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The repeal bill passed by the Republican-controlled House will push 23 million people off their coverage, according to the Congressional Budget Office. Pre-existing condition protections will be tossed out the window, too. (Photo: LaDawna Howard/flickr/cc)

Rural Communities Lose Most With Health Repeal

The GOP health bill won’t just roll back Obamacare – it will end Medicaid as we know it.

For thirty years, I’ve helped people fight for health care. In one of my proudest moments, I worked with people in small towns across Idaho to expand Medicaid for children. So I’ve seen what people can accomplish when we demand that elected representatives do the right thing.

Together, we can save lives.

We need to show that power now more than ever, as Congress considers legislation that would strip coverage from millions of people. Those of us who live in small towns and rural communities have the most to lose — and the greatest reason to fight.

The repeal bill passed by the House will push 23 million people off their coverage, according to the Congressional Budget Office. Pre-existing condition protections will be tossed out the window, too.

This health repeal isn’t just about the Affordable Care Act, or Obamacare. It also rips the entire Medicaid program to shreds.

The House bill cuts Medicaid by $834 billion over the next decade, just to shovel more tax giveaways to corporations and the ultra-rich. That’s going to hit rural communities and small towns especially hard.

Medicaid goes by lots of different names. In your state, it might be called Apple Health (in Washington State), SoonerCare (in Oklahoma), or Healthy Louisiana — or just plain Medicaid or Medical Assistance.

No matter what the program is called where you live, if you’re enrolled in Medicaid, your health care is at risk.

And even if you don’t use Medicaid, taking it away from 14 million people, as this bill will do, is going to devastate small communities, where Medicaid is a lifeline for rural health facilities and a source of good jobs. Rationing it will throw rural hospitals and nursing homes into a financial tailspin.

It will toss kids and their parents off coverage. It will pull the rug out from seniors and people with disabilities who live independently thanks to Medicaid. It will take dollars from the Indian Health Service when IHS is already woefully underfunded.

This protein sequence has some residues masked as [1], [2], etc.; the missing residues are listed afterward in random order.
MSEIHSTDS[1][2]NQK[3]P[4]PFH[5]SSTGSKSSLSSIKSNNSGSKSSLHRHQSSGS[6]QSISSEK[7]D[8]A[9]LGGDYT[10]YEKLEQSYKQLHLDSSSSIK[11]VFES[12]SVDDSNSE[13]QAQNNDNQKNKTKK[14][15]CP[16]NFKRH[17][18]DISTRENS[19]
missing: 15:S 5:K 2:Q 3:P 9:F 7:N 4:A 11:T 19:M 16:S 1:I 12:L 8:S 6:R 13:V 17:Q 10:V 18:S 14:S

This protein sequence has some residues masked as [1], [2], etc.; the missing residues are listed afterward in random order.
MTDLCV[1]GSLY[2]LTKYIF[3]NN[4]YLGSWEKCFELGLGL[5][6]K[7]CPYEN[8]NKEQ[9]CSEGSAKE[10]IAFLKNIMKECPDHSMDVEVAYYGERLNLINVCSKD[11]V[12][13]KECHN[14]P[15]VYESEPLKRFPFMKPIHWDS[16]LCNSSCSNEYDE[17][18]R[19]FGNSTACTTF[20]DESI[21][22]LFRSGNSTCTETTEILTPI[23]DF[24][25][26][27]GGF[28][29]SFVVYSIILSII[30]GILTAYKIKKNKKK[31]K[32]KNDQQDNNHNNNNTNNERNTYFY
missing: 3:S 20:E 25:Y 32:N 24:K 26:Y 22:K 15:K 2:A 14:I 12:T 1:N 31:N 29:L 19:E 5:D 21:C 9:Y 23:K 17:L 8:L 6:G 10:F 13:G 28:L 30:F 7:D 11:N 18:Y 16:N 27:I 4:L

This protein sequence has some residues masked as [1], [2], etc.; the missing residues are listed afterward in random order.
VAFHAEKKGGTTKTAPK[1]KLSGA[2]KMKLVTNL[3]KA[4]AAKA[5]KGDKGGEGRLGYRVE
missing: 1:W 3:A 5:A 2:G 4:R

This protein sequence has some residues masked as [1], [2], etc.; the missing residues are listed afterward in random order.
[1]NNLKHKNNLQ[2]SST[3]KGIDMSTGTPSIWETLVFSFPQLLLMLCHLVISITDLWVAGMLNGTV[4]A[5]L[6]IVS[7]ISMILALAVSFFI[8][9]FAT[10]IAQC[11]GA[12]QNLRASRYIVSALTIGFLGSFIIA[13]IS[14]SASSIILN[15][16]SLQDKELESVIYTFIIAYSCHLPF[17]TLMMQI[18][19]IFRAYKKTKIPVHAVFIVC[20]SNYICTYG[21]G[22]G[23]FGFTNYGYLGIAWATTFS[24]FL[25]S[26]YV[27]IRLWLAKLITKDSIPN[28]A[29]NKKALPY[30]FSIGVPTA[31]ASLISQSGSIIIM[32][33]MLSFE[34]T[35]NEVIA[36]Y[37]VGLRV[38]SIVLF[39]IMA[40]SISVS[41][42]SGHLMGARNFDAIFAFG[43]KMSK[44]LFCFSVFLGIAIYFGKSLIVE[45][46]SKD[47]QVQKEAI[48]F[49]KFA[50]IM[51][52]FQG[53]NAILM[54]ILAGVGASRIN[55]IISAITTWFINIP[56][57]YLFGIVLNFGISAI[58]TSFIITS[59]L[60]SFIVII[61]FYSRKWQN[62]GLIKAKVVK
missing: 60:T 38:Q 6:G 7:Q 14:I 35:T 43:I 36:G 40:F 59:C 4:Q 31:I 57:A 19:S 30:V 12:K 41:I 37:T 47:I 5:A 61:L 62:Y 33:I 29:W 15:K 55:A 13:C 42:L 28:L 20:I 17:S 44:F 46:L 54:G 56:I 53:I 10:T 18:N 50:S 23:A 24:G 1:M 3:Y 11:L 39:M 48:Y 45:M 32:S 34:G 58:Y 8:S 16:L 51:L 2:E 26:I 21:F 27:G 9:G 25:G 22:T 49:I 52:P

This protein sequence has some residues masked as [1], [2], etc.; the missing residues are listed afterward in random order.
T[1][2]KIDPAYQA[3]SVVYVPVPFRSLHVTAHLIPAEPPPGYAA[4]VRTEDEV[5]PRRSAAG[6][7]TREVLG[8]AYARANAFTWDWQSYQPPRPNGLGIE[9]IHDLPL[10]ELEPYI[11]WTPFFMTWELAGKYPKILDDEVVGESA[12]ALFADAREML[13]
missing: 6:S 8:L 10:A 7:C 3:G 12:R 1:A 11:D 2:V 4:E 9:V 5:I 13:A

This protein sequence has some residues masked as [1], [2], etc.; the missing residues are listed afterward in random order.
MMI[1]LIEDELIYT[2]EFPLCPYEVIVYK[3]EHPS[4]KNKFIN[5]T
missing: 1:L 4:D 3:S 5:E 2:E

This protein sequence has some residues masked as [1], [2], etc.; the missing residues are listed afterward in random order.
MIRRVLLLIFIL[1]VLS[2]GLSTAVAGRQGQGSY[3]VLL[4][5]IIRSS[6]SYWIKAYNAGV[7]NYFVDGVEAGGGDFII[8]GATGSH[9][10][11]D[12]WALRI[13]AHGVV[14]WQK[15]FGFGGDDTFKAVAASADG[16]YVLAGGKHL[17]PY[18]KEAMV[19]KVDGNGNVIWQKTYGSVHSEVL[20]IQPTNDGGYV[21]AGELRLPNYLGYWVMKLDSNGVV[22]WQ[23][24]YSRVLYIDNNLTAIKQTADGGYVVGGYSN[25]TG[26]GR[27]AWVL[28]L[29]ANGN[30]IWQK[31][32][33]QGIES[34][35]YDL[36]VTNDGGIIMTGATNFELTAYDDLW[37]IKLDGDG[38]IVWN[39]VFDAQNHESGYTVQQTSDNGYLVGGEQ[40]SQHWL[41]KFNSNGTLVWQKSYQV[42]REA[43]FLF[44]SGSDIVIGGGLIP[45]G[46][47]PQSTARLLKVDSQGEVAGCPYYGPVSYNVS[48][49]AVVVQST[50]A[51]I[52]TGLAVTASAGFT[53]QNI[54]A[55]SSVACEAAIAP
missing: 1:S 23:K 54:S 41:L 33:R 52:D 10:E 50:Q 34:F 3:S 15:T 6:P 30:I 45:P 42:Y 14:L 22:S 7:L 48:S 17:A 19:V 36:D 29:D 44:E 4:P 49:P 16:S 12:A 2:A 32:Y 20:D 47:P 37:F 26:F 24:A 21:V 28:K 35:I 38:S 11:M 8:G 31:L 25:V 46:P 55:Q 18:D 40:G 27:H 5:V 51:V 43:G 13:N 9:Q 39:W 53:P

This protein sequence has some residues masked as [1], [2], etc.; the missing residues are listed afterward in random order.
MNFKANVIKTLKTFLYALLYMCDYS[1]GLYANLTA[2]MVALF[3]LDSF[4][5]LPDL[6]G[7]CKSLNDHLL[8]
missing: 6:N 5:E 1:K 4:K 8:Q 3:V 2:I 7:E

The politicians who support the Republican health care repeal know that many of us are outraged, so they’re swearing up and down that it won’t hurt ordinary people at all. That’s a lie, plain and simple.

The truth is that they want to ration our Medicaid to funnel more than $600 billion in tax giveaways to corporations and the ultra-rich, as the Joint Committee on Taxation makes clear.

The truth is that they want to destroy Medicaid — not just its expansion under the Affordable Care Act, but the whole Medicaid program that’s been in place since 1965. By capping its funding, they will end the federal government’s guarantee of funding our care according to how much we need and use.

The truth is that protections for pre-existing conditions will go right out the window in many states. An older person with limited income could see premiums go up by 850 percent.

The truth is that the vast majority of people support Medicaid. The program matters to people across the political spectrum, with 51 percent of President Trump’s supporters saying it’s important to them and their families, according to a Kaiser tracking poll.

The truth is that cuts to Medicaid are also deeply unpopular across the political spectrum. Almost three quarters of voters (74 percent, Quinnipiac reports) oppose cuts to Medicaid, including more than half of Republicans.

No wonder thousands of people are now calling their senators to tell them they know the truth about Medicaid and health care repeal — and they aren’t going to stand for Congress cutting the program, capping it, or taking health care away from a single person in their communities.

This work is licensed under a Creative Commons Attribution-Share Alike 3.0 License.

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